Down on Richmond Street, at the intersection of East Clearfield Street, traffic is sparse. An occasional 18-wheeler drives down the road and most of the stores, from the bakery to the bar to the bookstore, remain empty.
Only a few blocks south, Richmond Street is closed underneath the I-95 underpass. The construction has caused slow business and congested detours in Port Richmond, but what’s to come could make the sleepy town the next bustling river ward.
Caitlin Volz has lived in Port Richmond for three years and isn’t too affected by the construction.
“The recent construction has caused a bit of detours, but nothing that affects my commute negatively,” Volz said. “They made detour options very easily accessible to my drive into Center City. In the end, when it’s complete, it’ll be great for an improved commute around Port Richmond.”
I-95 is in a long makeover process that will reconstruct the three lanes and improve the interchange at Girard Avenue. The makeover is also targeting streets around the I-95 area, like Richmond Street, which will soon include bicycle lanes and reconstructed rail lines at the Conrail Bridge.
The Pennsylvania Department of Transportation is also working on reconstructing the SEPTA route 15 trolley line, which will connect Richmond Street with Girard Avenue. This will help Port Richmond residents have easy access to surrounding neighborhoods.
East of the construction, on the Delaware River, another makeover is in action. The Delaware River City Corporation (DRCC) is currently working on the Greenway Trail, an extension of the national East Coast Greenway. The East Coast Greenway is an accessible off-road bike and walking trail that hopes to extend 3,000 miles from Maine to Florida.
The DRCC is currently working on an 11-mile stretch for the North Delaware River, from Port Richmond to Torresdale.
Jim Fries has been the project manager at the DRCC for about two and a half years now.
“In the long run what we want to see essentially is the Delaware River front become more like the Schuylkill River front but more connected to the community,” Fries said. “You’ve got that great open space on either side of the Schuylkill River, but the neighborhoods are a mile away. Here, the neighborhoods are kind of close and intertwined.”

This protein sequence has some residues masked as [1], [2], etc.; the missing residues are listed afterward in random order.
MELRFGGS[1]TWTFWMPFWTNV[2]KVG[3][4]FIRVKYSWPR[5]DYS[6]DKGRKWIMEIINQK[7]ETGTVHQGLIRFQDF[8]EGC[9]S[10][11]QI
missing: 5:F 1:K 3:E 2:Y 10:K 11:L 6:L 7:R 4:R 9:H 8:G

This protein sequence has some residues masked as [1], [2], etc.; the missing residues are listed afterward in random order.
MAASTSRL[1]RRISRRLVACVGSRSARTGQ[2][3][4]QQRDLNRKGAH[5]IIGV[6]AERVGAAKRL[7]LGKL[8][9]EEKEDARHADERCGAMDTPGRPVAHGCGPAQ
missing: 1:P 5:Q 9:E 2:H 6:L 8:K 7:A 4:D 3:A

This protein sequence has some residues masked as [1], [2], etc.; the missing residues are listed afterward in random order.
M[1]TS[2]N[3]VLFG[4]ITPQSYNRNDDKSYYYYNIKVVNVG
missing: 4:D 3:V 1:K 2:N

The Port Richmond trail is currently done; however, with no connections to other neighborhoods and next to a large industrial park, it gets little use.
On a crisp, bright early spring day, only two ladies can be seen walking around while on a lunch break from work, which is conveniently located right on the trail. Other than that, the trail is empty.
“When I-95’s reconstructed we’ll be looking to work with the designers for PennDot to improve the connections underneath the I-95 underpasses and overpasses,” said Fries.
The DRCC is also looking to improve lighting, signage, graphics and art around the greenway in Port Richmond.
The North Delaware River front as it appears now is a stretch of abandoned ports, industrial warehouses and litter from dump piles. The DRCC’s greenway will add easy walking and biking access to parks like Pennypack and Lardner’s Point.
Bob Borksy is chairman of the board.
“[Borsky] took a bunch of business people, politicians out on the river and went up and down it and showed them this waterfront that was largely abandoned for recycling industries and other things, “ Fries said, “He got them to imagine what it could be if it were reclaimed and there was this green edge with this connectivity and what the impact of that could be on the six neighborhoods that border it.”
The DRCC also hopes to inspire community involvement from the trail. Along with community volunteer groups to help plant trees and pick up trash, there was also a 5k run this past October and the committee is planning for another this upcoming fall.
To the south, the Delaware River Waterfront Corporation handles everything south of Allegheny Avenue. They’re behind the popular pop-up beer garden, Spruce Street Harbor Park and their latest installation, RiverRink Winterfest.
The DRWC controls popular sites like Spring Garden, Penn’s Landing and Washington Avenue, while the DRCC mostly deals with old ports, industrial companies and in some cases, abandoned land.
With the new trail and easier public access through PennDot’s construction, the waterfront’s newfound entertainment might just expand northward.
– Text and images by Regan Abato